In Memoriam: Nick Holonyak Jr., 1928 - 2022

September 18, 2022

Nick Holonyak Jr., Optica Honorary Member and Frederic Ives Medal/Jarus W. Quinn Prize recipient, passed away on 18 September 2022 at the age of 93. Holonyak was a pioneer in optoelectronics and credited with the development of the first practical visible-spectrum LED. His research led to the use of LED in light bulbs, device displays and lasers.

Holonyak was born in Zeigler, Illinois. His parents were Carpatho-Rusyn immigrants and his father was a coal miner. Before he pursued higher education, he worked on the Illinois Central Railroad. He was the first member of his family to go to college and went on to study electrical engineering. He received his bachelor’s, master’s and doctoral degrees from the University of Illinois at Urbana-Champaign. Holonyak studied under John Bardeen, a two-time Nobel Laureate, who joined the U of I faculty in 1951 within the Electrical Engineering and Physics department. Holonyak took an atomic physics course taught by Bardeen when he heard that he was opening a laboratory on semiconductors. In 1953, Bardeen chose Holonyak to take on a Texas Instruments fellowship with Gordon Teal. By 1954, Holonyak earned his doctorate degree and received offers from Texas Instruments, General Electric and Bell Labs. Ultimately, Holonyak went to work for Bell Labs with John Moll on a number of silicon devices, including transistors.

Holonyak continued to work in solid state science and worked for the US Army Signal Corp and General Electric. On 9 October 1962 at General Electric, Holonyak demonstrated the first visible-light-emitting diode, where he created crystals of gallium arsenide phosphide to make an LED emit visible red light. In 1963, he returned to the University of Illinois as a professor.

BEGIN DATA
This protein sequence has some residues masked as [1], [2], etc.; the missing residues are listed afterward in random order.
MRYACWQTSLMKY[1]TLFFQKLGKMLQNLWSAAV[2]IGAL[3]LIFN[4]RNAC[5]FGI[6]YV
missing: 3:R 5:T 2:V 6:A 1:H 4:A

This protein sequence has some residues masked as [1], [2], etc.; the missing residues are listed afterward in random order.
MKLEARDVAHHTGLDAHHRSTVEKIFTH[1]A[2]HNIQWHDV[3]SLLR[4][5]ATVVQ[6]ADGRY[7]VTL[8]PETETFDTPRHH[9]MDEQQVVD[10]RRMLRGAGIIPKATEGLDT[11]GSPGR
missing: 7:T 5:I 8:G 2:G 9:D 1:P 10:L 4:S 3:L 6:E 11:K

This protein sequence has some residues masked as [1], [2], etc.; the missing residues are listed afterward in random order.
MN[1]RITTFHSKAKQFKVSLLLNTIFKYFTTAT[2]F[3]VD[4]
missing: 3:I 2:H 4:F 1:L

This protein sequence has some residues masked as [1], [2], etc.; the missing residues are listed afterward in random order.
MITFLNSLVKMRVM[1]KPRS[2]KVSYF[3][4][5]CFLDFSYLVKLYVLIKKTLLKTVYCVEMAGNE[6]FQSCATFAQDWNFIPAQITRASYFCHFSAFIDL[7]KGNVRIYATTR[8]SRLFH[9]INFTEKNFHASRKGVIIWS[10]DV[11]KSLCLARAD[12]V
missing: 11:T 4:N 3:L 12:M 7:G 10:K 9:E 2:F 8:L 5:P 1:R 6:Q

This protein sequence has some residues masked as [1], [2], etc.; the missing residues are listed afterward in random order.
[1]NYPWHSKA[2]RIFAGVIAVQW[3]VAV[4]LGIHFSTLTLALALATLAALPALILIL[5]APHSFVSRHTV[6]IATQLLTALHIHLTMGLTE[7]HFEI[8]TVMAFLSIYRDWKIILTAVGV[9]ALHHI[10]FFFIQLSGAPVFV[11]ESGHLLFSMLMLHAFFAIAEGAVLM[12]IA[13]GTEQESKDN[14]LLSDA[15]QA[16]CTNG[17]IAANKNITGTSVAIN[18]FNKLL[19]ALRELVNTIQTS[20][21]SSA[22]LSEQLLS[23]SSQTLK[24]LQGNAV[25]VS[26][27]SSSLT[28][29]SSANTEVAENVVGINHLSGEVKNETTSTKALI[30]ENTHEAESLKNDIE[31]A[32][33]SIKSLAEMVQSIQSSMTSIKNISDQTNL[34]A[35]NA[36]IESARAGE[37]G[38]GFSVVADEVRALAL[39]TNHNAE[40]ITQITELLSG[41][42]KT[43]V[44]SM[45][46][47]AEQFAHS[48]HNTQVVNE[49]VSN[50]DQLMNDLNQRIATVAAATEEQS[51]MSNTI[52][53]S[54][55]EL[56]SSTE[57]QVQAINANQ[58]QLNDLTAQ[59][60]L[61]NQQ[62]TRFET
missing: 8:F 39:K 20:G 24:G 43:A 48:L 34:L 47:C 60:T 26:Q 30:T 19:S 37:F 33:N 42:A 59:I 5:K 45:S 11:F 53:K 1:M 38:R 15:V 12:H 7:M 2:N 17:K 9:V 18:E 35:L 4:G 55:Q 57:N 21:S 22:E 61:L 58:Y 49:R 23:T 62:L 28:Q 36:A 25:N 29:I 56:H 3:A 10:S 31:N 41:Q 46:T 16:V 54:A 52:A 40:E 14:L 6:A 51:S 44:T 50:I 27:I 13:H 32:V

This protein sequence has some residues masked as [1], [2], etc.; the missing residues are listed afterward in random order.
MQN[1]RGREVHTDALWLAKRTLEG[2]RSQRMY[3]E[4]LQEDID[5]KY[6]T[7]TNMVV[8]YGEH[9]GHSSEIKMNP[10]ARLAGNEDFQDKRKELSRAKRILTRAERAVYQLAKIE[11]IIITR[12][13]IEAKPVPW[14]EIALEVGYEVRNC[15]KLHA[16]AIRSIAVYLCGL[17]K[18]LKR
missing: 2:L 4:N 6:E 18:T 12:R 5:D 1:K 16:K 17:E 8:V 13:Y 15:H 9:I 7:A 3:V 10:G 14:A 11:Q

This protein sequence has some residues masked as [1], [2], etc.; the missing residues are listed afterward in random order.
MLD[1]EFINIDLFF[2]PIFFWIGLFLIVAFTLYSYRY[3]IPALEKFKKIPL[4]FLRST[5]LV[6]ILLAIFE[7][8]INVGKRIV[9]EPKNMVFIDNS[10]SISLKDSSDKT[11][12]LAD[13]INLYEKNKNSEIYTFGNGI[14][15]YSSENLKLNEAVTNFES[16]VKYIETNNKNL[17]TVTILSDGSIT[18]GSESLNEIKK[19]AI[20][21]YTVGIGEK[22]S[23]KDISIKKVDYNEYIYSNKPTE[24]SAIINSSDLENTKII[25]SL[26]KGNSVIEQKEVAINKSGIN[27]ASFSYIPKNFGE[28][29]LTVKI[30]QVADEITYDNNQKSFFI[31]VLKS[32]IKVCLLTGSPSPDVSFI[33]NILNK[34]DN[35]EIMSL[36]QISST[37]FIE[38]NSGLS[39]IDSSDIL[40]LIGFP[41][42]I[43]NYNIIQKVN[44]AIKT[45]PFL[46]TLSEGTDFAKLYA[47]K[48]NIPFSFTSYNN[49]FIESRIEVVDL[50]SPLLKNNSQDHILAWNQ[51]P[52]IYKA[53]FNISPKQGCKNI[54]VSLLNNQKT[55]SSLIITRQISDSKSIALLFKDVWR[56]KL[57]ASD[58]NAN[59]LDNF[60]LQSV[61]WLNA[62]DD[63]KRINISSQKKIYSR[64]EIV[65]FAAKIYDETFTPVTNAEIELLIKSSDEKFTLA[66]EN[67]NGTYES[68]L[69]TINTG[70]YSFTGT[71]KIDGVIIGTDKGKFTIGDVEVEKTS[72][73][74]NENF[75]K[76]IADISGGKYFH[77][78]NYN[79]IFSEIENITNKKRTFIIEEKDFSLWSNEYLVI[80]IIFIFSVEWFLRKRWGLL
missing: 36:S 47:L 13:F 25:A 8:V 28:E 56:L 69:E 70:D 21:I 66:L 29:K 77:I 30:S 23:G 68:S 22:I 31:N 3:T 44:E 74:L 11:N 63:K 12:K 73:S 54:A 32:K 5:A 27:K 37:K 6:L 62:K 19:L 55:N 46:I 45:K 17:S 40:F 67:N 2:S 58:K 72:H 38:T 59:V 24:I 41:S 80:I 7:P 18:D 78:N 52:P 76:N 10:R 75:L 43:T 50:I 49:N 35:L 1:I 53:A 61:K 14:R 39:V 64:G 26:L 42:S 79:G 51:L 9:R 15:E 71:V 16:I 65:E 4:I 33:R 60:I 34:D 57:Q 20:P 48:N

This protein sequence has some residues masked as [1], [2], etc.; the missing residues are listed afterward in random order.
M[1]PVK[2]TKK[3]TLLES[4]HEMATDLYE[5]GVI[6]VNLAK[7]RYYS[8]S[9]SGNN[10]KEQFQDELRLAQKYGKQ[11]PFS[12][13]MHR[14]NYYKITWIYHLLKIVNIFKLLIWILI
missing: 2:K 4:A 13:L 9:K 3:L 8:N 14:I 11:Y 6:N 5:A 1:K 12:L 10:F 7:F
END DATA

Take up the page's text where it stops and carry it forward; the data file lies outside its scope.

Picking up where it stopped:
Holonyak went on to publish two books: Semiconductor Controlled Rectifiers (1964) and Physical Properties of Semiconductors (1989) and held 41 patents. He received numerous awards, including the Queen Elizabeth Prize for Engineering (2021), the National Academy of Engineering’s Draper Prize (2015), the Lemelson-MIT Prize (2004), the Global Energy Prize from Russia (2003), the Institute of Electrical and Electronics Engineers Medal of Honor (2003), the Japan Prize (1995), and the National Academy of Sciences’ Award for the Industrial Application of Science (1993).

Holonyak made significant contributions to the scientific community and to Optica, formerly OSA.  He was recognized with Optica Fellow status in 1990 and the Charles Hard Townes Award in 1992 for his career in quantum electronics, particularly his contributions to semiconducting and light-emitting sources.  In 1997, Optica formerly OSA, established the Nick Holonyak, Jr. award in his honor which is presented to an individual who has made significant contributions to optics based on semiconductor-based optical devices and materials, including basic science and technological applications. The award is endowed by SDL Ventures, LLC, and Donald and Carol Scifres. In 2001, Holonyak was recognized with the Frederic Ives Medal/Jarus W. Quinn Prize for his pioneering work in the field of semiconductor lasers and LEDs. He was selected as an Honorary Member of Optica (2015) for fundamental, inventive and widely influential contributions to optics and photonics including the visible LED and the quantum well diode laser, technologies underlying solid-state lighting, the internet, and high-performance computing.  

Holonyak is survived by his wife, Katherine.

Optica, his former students and the scientific community mourn his loss.